Colorado Agriculture Past, Present, and Future

Local farms have sustained communities at the headwaters of the South Platte, Arkansas, Rio Grande, and Colorado rivers for centuries.

In pre-historic times, the ancestral Puebloans were cultivating corn, beans and squash along riverbanks and mesatops that were irrigated with canals and terraces or ‘trincheras.’ [1] Farmers in the colonial province of Santa Fe de Nuevo México continued to grow the ‘three sisters’ while adding new crops like fruit trees, grapes, chiles, and melons. [2] Beginning in 1852, farmers at the headwaters of the Rio Grande, the so-called Rio Arriba, began developing a network of canals and ditches that irrigate farms in the San Luis Valley to this day. [3] In the late 1800s the invention of the Rotary Canal Builder and Railroad Excavator made it possible to an extensive irrigation network along the Rio Grande, Colorado, Arkansas, and South Platte Rivers.

Homeland of the Ancestral Puebloan civilization, circa 1380 CE. Map by Yuchitown - Own work, CC BY-SA 4.0,
The rock walls of trincheras are visible in this photo taken at the Cerro de Trincheras near Trincheras, Sonora. Agriculture at this site dates from 1300 to 1500 CE. Photo Credit: Artotem from Here, There, and... - Cerro De Trincheras
Acequia (irrigation ditch) San Juan Pueblo, New Mexico (circa 1880s)
Pueblo farmers watching their crops,
The harvest dance of the Pueblo indians of New Mexico,
Nicolas Sanson’s map of Spanish and French colonial territories in North America. At the time, California was thought to be an island. (1656)
Rotary Canal Builder and Railroad Excavator at construction site in Denver, Colorado. (circa 1906) Denver Public Library
An irrigation ditch with wooden-stave water conduits, along Front Range of the Rocky Mountains, near Denver, Colorado; probably construction project for Denver Water Department.
View of High line Canal wood frame viaduct and Denver, South Park and Pacific railroad tracks on opposite sides of South Platte River, Douglas County, Colorado. (between 1882 & 1890)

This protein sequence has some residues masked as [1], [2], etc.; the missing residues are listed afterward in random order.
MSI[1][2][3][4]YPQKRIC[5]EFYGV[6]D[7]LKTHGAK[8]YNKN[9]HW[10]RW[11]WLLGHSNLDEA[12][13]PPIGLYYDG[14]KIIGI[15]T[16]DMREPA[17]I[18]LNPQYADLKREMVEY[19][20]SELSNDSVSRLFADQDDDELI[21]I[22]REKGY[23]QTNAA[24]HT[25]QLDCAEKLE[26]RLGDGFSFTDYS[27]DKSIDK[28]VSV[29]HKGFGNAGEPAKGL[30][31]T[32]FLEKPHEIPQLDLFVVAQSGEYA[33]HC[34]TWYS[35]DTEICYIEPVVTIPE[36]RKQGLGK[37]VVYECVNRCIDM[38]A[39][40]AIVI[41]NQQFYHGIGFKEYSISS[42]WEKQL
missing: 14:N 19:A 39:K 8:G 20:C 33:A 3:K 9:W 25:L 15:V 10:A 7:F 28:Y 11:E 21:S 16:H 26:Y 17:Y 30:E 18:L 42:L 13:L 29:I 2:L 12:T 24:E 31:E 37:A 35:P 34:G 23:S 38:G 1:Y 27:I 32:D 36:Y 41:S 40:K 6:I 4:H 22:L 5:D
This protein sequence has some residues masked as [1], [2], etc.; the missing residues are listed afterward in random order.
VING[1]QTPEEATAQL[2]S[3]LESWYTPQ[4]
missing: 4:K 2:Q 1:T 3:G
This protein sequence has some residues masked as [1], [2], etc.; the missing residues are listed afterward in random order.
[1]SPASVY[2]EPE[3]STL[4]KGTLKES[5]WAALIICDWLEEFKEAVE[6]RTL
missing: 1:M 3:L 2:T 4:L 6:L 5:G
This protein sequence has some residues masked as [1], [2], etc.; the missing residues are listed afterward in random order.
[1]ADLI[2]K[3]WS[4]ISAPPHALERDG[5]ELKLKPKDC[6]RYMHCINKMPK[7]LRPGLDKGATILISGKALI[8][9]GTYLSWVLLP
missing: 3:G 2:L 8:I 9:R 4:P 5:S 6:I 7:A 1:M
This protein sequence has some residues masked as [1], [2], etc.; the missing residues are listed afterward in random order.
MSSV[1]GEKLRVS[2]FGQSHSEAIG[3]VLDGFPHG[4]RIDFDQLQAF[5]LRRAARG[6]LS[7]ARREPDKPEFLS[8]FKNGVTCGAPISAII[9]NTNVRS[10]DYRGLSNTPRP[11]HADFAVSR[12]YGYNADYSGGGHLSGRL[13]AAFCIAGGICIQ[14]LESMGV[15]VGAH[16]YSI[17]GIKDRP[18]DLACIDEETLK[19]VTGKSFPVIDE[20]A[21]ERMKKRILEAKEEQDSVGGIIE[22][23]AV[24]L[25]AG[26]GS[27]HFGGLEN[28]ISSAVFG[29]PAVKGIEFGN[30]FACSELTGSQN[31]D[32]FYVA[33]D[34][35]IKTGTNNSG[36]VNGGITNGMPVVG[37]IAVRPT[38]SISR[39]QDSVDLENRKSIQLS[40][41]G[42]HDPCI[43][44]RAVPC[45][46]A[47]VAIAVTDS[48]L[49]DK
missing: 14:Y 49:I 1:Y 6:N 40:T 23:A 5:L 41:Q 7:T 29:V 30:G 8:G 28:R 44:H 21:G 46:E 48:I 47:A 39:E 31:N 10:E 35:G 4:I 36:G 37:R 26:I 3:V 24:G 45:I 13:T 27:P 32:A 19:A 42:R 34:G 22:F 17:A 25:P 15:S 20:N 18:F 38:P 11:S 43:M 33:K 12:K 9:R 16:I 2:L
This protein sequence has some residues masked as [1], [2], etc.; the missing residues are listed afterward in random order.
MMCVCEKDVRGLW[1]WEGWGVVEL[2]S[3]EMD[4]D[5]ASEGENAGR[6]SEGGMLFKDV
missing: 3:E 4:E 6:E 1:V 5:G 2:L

Dry land irrigation, Colorado (1900-1910)

By 1904, Colorado fruit growers were winning gold metals at the St. Louis World’s Fair. [4] Bio-intensive farming along the tributaries of the South Platte sustained a significant amount of demand for farm products in Denver and the railroad gave these products a national market. By 1917, there were 233 orchards and 238,643 fruit trees in the counties surrounding Denver. [5] At the peak of Colorado’s flower industry, the state had than 7.6 million square feet planted with carnations. [6]

North Fork Fruit Growers Association Warehouse No. 2 in Paonia (Delta County), Colorado. A boxcar is behind the building on the tracks of the Denver & Rio Grande Western railroad. October 13, 1908.
Orchard Survey of Fremont County, 1920.
Apple Picking between 1900 and 1920 with a Stanley Steamer in the background.
View of Golden Colorado from the North along Clear Creek between 1890 and 1910 -
Intensive farming along Clear Creek at 44th Avenue in Wheat Ridge 1937 -
K. Itow clears soil from an irrigation ditch amid rows of young lettuce on the project farm, Granada Relocation Center, Camp Amache, Prowers County, southeastern Colorado. He wears a straw hat and has gloves in his back pocket. Other Japanese internees work in the distance.
Dry-land Irrigation, Costilla County Colorado 1970s
View of the Daniels and Fisher greenhouse near Denver, Colorado. (circa 1902)
Interior view of a Daniels and Fisher Stores greenhouse in Denver, Colorado; shows roses. (circa 1902)
Daniels and Fisher Stores Co. Greenhouse Dept. exhibit at the Denver Municipal Auditorium during a flower show (1926)
Census Taking at Standing Rock Agency -
Sitting Bull's camp, near Standing Rock Agency, many tepees, Missouri River in background
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